2011 NBA CBA Rumblings: What Constitutes “Loss” for NBA Owners?

My Gchat comrade Ethan @SherwoodStrauss slapped up an interesting post on Warriorsworld.net late last week. To summarize Strauss’s own summary of a Tim Kawakami interview with new Warriors owner Joe Lacob in the Mercury News, Lacob basically said that that owning a pro franchise was a license to print money. It was a statement that Lacob’s new colleagues around the NBA probably didn’t appreciate. After all, David Stern (as Strauss points out) has been on a PR crusade to promote his wildly successful sport’s financial failures.

This meme is, implicitly at least, a condemnation of Stern’s own abilities. How can he mismanage a league with more young, relatively clean cut stars than any time since the mid 1980s? How can a league with an asset worth as much to a franchise as LeBron James–according to Forbes his departure lowered the franchise value of the Cavaliers by at $85 million–be losing $400 million dollars each year?

Well, unlike the MLB, which had its dirty financial diapers paraded on Dead Spin, the NBA has kept its books completely closed. So we don’t have a very clear picture of how Stern’s accountants came up with this number.

But Lacob’s comments shed some light on the NBA’s shadowy math. About owning the lowly Warriors, who have a dysfunctional front office and a number of players allergic to victory, Lacob said:

“This is an incredible business opportunity. Turning this into a winner No. 1 and running this business better in certain ways… Look, sports franchises appreciate 10% a year on average over three decades, the last three decades. There’s no reason to think this won’t appreciate in value. So that is the least of my worries. We will make money on this team in appreciation of value.”

Unlike James Dolan, Joe Lacob knows a good investment. He’s had a stupendously successful career in venture capital investing, and while he knows that the amount of money he spent to buy the franchise could appreciate more rapidly elsewhere—it’s far from a losing proposition.

Here’s an analogy that makes sense to me: You buy a house for $200 million because you are rich and awesome. You like the house, but you don’t live there, you need to rent it out. So you rent it out for slightly less than your mortgage, property tax and upkeep cost. Each year, the house “costs” you about $10 million more that the rent you collect.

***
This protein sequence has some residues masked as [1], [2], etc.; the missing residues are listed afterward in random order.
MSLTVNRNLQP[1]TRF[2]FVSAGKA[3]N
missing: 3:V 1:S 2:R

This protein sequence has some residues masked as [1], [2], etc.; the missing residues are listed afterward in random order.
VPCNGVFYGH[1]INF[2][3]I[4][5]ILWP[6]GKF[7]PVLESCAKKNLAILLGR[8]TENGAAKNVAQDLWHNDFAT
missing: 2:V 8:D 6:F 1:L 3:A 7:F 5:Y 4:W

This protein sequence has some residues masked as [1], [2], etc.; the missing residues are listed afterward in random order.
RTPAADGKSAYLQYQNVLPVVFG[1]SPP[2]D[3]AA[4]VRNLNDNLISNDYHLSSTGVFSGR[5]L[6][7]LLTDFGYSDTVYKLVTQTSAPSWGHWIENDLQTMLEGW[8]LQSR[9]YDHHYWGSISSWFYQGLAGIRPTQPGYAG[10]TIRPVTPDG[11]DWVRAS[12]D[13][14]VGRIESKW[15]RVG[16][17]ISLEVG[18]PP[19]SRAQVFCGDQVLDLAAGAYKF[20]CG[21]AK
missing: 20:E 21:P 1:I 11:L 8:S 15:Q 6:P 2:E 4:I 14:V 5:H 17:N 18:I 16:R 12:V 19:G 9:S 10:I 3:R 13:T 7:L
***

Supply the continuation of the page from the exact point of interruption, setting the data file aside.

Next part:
However, at the same time, property values are skyrocketing. Because they aren’t making any more land or huge houses (or expanding the NBA anytime soon), your property simply becomes more valuable because the market/league is strong. Each year, your property value increases by $20 million.

Are you getting that money now? No. But in ten years when you sell the team/house for $420 million dollars, even Arthur Anderson will agree you have turned a healthy profit ($120million in this analogy).

So, are teams “losing money” because gate receipts, TV deals, product, endorsements and revenue sharing don’t exceed the cost of payroll, upkeep and other costs? It’s hard to imagine payroll is really the problem, as owners and Stern have implied (I won’t get into it here, but yes it’s nuts that the people who decide to overpay under-performing employees blame the employees for asking for a bunch of money).

Strauss quips, “I’m not calling anyone a liar, but more information would be helpful–especially in lieu of our sad-sack Dubs clearing a 450 million buck price tag. If we’re running teeth-first into a soul-scratching NBA work stoppage, I’d like to know why.”

It’s not even clear that these teams are actually “losing” money. Howard Shultz, who, along with his ownership group, claimed to have lost tens of millions on the Sonics, ended up selling the team to Clay Bennett for a $50 million dollar profit only a handful of years after he purchased the vibrant franchise.

Today’s teams must pay 57% of Basketball Related Income to the players. But teams like Cleveland and Los Angeles, which both spent close to $100 million in 2010 (the average NBA team salary is around $58 million), are losing cash while distributing far more than 57% of BRI to players. In Cleveland’s case, it’s becoming clear that the leadership and decision making of owner Dan Gilbert were simply not up to the task. He spent on awful contracts to appease a star he never had a shot of keeping.

Is it Shaq’s fault he is an awful defender and kind of a punk with $20million price tag? One year after Gilbert forked over this sum, his market value was determined to be $1.3 million. Yikes, Danny.

If the current arrangement is the primary problem for insolvent teams, Lacob seems confident that the new CBA will provide a new, more advantageous payment structure (the NBA has suggested 45% BRI). Or maybe he’s just an excellent business man who did the math.

Related posts:

  1. Surviving the Sonics: A Personal Story of Basketball Loss

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